Believe it or not, coffee is not just good for waking a person up in the morning. The amount of coffee a woman drinks may also play a role in breast size and her likelihood to get breast cancer.
Yes, this is true, to a point.
The study, which was published in the British Journal of Cancer, lays out what they found. The study can only be read if one has a subscription, but the basics of the study are pretty easy to understand.
Swedish researchers were studying coffee, breast size, cancer, and any possible connections. To do this, they enlisted 269 women who were all from families with a high risk of breast cancer. The average age of the group was 29.
Half of the women carried a gene associated with breast cancer, CYP1A2*1F. This particular gene is known to control estrogen, metabolism, and is also linked to higher breast density.
All women were given a questionnaire about their coffee intake, and their breast size was measured.
According to Discoblog, the results were very interesting:
“For women who had CYP1A2*1F, those who drank 3 or more cups of coffee a day had smaller breasts than those who drank less coffee (average difference was about 150 mL). However, for women who did not have the gene, drinking more than 3 cups of coffee was actually associated with slightly larger breast size (average difference was about 50 mL). The researchers do not have an explanation for the correlation between coffee and breast size. They only conclude that because coffee was correlated with smaller breast size, it supports earlier studies that suggest coffee protects against breast cancer.”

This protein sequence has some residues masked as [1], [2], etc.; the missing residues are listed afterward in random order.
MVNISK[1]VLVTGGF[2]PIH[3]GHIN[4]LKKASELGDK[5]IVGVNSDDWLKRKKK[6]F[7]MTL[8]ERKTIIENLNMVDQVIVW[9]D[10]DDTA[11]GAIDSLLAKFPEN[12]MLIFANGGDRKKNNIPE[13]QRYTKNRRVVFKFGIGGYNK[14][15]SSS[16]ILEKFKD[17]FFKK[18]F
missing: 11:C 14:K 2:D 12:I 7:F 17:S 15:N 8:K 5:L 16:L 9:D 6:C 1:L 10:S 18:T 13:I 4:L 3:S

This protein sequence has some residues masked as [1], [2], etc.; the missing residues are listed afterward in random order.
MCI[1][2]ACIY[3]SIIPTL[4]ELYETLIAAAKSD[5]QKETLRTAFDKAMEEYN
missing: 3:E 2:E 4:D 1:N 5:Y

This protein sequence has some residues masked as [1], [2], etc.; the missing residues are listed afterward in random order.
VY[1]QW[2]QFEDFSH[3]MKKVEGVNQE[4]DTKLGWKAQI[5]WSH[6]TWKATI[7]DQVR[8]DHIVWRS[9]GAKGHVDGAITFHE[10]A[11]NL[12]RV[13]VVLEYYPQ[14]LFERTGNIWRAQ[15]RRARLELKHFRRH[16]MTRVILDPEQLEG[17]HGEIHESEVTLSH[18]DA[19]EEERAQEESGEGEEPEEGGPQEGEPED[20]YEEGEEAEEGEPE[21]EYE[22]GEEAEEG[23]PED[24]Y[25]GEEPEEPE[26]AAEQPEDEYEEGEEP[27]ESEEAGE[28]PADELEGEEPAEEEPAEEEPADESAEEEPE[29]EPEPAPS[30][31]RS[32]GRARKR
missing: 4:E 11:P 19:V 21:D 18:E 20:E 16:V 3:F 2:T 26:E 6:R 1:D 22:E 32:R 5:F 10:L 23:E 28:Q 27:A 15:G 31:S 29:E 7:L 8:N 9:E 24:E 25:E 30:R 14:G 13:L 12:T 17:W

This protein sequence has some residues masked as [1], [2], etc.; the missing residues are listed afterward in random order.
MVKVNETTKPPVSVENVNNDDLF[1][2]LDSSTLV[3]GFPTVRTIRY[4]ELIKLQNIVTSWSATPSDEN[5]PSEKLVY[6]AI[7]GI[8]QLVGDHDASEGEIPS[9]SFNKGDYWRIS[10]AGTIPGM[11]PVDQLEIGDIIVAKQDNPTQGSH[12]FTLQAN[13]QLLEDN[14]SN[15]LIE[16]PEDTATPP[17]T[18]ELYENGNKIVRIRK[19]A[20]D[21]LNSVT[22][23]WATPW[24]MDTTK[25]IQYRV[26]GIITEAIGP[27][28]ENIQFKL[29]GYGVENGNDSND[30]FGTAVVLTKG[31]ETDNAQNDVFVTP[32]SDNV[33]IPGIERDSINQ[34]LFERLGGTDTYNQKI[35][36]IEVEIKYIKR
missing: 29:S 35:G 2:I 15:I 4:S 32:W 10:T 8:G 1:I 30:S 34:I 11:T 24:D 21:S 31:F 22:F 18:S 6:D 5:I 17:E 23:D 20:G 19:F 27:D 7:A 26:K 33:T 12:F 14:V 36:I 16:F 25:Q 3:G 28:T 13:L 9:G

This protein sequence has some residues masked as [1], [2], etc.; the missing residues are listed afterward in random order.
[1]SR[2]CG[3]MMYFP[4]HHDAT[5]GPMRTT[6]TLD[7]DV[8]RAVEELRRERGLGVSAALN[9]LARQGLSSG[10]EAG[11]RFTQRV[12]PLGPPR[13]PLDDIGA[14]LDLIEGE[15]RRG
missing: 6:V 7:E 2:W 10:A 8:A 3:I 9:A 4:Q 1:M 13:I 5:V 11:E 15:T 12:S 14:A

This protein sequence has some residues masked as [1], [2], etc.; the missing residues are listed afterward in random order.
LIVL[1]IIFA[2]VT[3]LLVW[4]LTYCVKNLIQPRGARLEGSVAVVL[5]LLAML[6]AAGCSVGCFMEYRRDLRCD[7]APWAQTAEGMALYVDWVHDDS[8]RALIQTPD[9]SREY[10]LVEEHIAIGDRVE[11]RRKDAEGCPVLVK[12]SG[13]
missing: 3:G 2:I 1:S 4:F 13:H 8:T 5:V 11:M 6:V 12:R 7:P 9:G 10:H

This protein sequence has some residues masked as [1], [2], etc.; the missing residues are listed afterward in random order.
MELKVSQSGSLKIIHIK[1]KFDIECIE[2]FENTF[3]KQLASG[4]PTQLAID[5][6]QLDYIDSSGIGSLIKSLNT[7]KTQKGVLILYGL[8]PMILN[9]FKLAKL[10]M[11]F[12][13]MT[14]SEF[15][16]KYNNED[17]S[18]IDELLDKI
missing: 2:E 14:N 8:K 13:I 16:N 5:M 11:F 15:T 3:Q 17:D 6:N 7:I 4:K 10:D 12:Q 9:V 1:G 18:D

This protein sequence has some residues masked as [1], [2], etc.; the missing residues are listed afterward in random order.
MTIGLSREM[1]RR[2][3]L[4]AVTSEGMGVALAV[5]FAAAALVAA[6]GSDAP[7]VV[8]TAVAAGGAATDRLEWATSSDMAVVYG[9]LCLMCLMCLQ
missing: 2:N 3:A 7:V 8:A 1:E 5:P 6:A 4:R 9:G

So, to sum things up a bit, those who drank 3 cups of coffee or more a day and had the gene CYP1A2*1F had, on average, smaller breasts. Those without the gene who drank 3 or more cups of coffee a day had larger breasts.
By now, many of you may be asking what breast size has to do with breast cancer.
In another study, researchers looked at handedness, breast size, and their relation to breast cancer risk. They found that larger breasts meant larger mammary glands and a larger chance of cancer. Also, those who were right-handed were more likely to have cancer in the left breast because that breast tends to be a bit bigger.
So, what does this mean for women?
Should coffee be avoided?
Not really, the effects of coffee are pretty small, and factors like weight play a bigger role. However, the fact that coffee can prevent breast cancer for those with a genetic disposition for it is amazing.
Drink up if you want to!
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